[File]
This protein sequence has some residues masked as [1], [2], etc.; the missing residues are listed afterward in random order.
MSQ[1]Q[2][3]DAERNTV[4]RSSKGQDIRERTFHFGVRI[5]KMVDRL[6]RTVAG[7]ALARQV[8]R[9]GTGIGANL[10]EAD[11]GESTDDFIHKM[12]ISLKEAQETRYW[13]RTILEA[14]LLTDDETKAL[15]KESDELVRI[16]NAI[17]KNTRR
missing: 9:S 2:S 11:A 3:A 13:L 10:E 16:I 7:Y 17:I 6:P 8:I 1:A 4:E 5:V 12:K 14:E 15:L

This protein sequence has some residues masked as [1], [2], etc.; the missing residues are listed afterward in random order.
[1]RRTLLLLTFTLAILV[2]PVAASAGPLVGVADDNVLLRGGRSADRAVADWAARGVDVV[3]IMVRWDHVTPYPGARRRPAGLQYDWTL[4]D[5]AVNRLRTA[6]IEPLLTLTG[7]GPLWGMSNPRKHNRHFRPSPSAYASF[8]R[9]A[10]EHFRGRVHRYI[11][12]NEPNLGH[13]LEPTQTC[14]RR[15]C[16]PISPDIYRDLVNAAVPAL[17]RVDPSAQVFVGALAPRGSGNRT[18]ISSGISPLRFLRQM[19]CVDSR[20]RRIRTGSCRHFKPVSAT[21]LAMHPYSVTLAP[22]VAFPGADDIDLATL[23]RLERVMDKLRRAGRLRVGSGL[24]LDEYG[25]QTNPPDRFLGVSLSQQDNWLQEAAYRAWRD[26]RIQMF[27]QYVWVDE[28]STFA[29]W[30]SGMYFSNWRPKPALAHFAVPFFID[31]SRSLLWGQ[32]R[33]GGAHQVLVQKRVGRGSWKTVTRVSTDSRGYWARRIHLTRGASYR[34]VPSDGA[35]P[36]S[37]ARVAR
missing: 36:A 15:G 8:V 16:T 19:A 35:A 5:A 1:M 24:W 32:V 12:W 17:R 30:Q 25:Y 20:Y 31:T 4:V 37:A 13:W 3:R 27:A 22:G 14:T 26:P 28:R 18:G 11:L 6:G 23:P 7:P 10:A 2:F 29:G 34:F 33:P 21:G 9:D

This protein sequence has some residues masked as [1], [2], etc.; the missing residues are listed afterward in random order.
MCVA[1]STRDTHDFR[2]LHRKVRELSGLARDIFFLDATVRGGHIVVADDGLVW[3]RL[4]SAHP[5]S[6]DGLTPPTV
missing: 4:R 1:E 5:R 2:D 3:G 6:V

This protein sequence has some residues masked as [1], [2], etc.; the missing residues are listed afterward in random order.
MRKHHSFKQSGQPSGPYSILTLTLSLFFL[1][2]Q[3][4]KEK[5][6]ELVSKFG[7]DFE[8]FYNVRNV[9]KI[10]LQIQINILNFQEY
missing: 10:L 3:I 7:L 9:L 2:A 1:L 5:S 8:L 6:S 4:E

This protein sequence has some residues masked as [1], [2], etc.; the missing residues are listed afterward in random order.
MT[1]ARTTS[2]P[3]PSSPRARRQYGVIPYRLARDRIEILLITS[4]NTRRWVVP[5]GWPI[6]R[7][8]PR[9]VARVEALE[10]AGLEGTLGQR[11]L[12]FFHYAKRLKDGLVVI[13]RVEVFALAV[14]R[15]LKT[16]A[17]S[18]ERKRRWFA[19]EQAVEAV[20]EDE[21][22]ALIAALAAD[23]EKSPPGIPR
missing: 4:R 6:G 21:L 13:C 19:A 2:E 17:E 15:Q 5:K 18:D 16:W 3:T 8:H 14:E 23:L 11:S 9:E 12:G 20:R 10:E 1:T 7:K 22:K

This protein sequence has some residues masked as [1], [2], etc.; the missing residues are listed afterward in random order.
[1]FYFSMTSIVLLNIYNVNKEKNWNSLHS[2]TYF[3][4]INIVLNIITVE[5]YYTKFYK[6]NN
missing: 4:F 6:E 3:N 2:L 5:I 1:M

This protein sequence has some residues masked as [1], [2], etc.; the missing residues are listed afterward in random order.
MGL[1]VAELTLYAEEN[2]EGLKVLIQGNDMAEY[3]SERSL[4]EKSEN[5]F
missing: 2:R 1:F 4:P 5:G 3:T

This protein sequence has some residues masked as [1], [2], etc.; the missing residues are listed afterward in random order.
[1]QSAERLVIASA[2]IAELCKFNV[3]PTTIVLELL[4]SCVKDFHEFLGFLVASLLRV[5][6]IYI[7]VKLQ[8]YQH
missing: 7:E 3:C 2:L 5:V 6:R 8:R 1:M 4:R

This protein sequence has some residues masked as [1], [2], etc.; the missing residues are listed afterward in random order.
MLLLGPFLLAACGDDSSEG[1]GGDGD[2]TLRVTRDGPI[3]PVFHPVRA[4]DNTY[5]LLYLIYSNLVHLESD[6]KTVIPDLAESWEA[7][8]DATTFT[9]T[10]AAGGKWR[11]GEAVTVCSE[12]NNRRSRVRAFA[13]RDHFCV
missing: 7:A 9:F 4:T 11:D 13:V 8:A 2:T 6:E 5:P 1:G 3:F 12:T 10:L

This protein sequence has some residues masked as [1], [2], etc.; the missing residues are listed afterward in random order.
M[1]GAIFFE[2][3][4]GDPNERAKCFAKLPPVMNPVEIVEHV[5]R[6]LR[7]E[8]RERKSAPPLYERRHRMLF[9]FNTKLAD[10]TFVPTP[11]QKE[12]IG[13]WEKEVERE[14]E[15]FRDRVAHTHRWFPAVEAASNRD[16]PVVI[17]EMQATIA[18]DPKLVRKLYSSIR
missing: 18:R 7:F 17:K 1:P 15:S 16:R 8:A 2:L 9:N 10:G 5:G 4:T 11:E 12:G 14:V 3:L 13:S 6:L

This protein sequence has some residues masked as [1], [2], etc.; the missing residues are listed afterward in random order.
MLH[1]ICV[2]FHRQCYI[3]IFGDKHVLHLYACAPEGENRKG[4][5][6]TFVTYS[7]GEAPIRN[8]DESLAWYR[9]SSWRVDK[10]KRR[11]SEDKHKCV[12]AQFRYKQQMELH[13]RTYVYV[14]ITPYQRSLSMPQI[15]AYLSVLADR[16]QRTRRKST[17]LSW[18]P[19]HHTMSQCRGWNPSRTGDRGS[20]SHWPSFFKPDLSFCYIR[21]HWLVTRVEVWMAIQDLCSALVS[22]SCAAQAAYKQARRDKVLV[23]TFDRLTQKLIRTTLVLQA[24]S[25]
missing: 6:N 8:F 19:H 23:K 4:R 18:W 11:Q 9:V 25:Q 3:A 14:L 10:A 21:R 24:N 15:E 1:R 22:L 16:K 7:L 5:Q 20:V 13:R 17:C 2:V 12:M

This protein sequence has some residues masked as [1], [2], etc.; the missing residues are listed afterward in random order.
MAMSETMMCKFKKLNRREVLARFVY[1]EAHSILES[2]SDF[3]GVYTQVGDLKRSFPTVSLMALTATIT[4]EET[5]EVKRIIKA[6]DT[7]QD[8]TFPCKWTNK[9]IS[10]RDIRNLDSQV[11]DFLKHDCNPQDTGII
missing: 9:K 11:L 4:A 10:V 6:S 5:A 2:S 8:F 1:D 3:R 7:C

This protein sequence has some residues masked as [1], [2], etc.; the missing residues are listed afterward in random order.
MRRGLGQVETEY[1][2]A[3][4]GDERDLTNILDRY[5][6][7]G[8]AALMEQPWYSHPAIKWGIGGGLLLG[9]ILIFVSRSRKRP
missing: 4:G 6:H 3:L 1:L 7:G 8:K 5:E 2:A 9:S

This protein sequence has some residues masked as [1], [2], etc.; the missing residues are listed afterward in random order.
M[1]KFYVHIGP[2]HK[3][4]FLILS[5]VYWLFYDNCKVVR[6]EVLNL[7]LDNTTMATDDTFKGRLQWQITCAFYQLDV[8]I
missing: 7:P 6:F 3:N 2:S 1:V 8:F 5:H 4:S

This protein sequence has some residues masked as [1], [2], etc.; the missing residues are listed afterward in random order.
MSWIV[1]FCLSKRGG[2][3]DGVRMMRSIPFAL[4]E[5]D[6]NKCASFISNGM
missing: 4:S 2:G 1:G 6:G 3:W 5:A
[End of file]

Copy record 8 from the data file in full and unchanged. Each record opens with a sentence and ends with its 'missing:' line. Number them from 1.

This protein sequence has some residues masked as [1], [2], etc.; the missing residues are listed afterward in random order.
[1]QSAERLVIASA[2]IAELCKFNV[3]PTTIVLELL[4]SCVKDFHEFLGFLVASLLRV[5][6]IYI[7]VKLQ[8]YQH
missing: 7:E 3:C 2:L 5:V 6:R 8:R 1:M 4:R